Janelle Monáe’s full-length debut arrives with the weight of contemporary Black Artistry on its shoulders. She’s been praised by major artist, she’s on Bad Boy, and has an inclination towards the odd and eccentric, or so we’re made to believe. The ArchAndroid follows last year Metropolis EP, which introduced listeners to Cindi Mayweather, a robot running from a fascist state in the future, and searching for her humanity. From the print other taste-makers have already put to page, The ArchAndroid will be making heavy appearances on best of 2010 lists. Most of the writing has Janelle being the next best thing since the last savior of music; whoever you can recall that being. Yet, what the album delivers is just plain good music.
The ArchAndroid unconsciously forgoes much of the high-minded concept that really just distracted from her talent and music on Metropolis and gets shit crackin’. After the mostly “rapped” electro-tribal “Dance or Die”, featuring Saul Williams doing his typical life, light, and art shtick, the album transitions wonderfully into “Faster”. A soaring composition so full of confidence and contemporary funk, one must truly have a dead soul to not want to shake their ass to such a danceable groove and Janelle’s lush vocal cadences. The momentum is effortlessly moved into “Locked Inside”, a song that mightily channels the King of Pop’s Off The Wall spirit and will bewilder me if it’s not released as a single and booms out of speakers in all places American. This funktafied-disco spirit is also found in the first single “Tightrope”, which is the epitome of an honest modern swagger and cool.
Yet, The ArchAndroid flourishes most brightly when things are slowed down and the experimental impulses are restrained and used effectively. “Oh, Maker” elucidates such an exotic and unique musical language it traps listeners within its “newness.” Vacillating between a psychedelic British folk and the best of Neo-Soul, the ballad dumps buckets of thick emotional paint into ones ears. This shimmering sonic eros continues with “Neon Valley Street”, a voluptuous horn-laden voyage that Monáe half sings-half raps into unforgettable territory. This exceptional sound is also found on “Say You’ll Go”, “Sir Greendown”, and the epic “BoBopByeYa”.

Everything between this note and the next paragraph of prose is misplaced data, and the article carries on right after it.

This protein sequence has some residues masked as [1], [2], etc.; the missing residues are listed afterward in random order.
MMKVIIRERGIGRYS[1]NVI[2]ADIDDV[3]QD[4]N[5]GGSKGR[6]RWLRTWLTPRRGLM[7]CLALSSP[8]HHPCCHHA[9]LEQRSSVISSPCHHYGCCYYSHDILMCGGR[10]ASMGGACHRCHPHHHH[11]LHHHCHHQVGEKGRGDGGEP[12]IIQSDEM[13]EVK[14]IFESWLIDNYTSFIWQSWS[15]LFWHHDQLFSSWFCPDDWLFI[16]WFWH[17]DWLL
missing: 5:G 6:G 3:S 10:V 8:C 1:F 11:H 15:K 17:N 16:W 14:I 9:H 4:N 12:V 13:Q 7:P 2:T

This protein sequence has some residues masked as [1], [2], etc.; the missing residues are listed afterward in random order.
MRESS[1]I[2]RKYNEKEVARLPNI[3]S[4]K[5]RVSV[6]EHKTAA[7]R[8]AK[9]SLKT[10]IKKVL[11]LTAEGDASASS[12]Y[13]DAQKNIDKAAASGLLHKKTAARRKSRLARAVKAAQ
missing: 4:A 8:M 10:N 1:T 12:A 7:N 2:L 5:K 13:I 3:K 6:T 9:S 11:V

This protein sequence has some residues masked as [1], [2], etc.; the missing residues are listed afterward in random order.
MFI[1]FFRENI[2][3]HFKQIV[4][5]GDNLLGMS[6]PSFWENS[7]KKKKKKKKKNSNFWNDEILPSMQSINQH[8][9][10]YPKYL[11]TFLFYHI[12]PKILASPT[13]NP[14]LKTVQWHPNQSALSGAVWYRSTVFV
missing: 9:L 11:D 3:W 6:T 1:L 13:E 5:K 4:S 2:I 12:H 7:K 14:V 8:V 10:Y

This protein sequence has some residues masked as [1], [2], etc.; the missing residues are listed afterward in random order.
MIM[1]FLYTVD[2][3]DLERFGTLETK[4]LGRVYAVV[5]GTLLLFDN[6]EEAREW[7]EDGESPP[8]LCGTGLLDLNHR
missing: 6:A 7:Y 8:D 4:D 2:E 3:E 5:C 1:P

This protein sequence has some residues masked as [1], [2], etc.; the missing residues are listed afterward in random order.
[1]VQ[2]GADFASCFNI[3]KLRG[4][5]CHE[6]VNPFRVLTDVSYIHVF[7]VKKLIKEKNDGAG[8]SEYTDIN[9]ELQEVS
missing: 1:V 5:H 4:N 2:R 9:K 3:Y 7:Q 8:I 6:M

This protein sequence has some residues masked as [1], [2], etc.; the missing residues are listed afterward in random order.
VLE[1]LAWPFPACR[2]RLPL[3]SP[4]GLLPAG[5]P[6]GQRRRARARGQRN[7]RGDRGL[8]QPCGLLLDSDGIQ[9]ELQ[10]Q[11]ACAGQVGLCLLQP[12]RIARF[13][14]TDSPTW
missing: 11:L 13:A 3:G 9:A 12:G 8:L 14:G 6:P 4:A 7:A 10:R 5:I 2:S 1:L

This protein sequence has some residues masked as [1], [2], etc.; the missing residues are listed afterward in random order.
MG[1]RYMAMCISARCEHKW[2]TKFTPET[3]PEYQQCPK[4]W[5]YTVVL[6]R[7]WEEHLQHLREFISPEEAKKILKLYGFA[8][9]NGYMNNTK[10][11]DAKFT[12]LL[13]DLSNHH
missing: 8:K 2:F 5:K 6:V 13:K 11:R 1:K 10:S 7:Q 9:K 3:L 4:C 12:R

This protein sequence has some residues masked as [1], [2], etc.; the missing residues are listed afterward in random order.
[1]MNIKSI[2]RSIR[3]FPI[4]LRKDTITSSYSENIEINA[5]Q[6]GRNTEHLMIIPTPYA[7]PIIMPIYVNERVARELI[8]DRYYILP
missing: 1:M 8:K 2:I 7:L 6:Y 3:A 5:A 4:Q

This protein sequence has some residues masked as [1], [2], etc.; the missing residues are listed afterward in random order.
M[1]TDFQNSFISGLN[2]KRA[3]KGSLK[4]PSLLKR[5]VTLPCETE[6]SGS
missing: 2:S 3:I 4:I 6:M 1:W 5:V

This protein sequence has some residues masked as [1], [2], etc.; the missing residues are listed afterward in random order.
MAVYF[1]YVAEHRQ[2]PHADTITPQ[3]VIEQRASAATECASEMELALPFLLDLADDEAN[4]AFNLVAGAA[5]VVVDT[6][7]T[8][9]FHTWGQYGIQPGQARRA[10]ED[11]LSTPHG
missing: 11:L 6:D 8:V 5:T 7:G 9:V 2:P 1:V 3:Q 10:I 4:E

Ultimately my biggest gripe with The ArchAndroid is that someone just threw too much shit into this gumbo. Parts R&B, parts funk and disco, parts glam rock, parts electro-pop, parts punk-pop, and parts rap, this long player just comes off like Monae trying too many hats at once. “Make The Bus” featuring Indy faves Of Montreal is a bad attempt to grab that audience; “Cold War” comes off like a Gnarls Barkley rip-off; and “Mushrooms and Roses” takes pysch rock down an over-filtered, boringly sparse escapade into nothingness. The ArchAndroid shows where Janelle sounds best and most comfortable right now in her career. There was no need to run through all of her influences on one record. Some quality control really would have made this what some are calling “a game changer”. In the end, the young woman blessed with a voice as soothing and strong as coastal winds is all that is needed with as funky backing beat. She doesn’t need to “change the game” or “save music” from shit. All she needs to do is to continue to grow and make music that is true to her. The magic and audience will follow.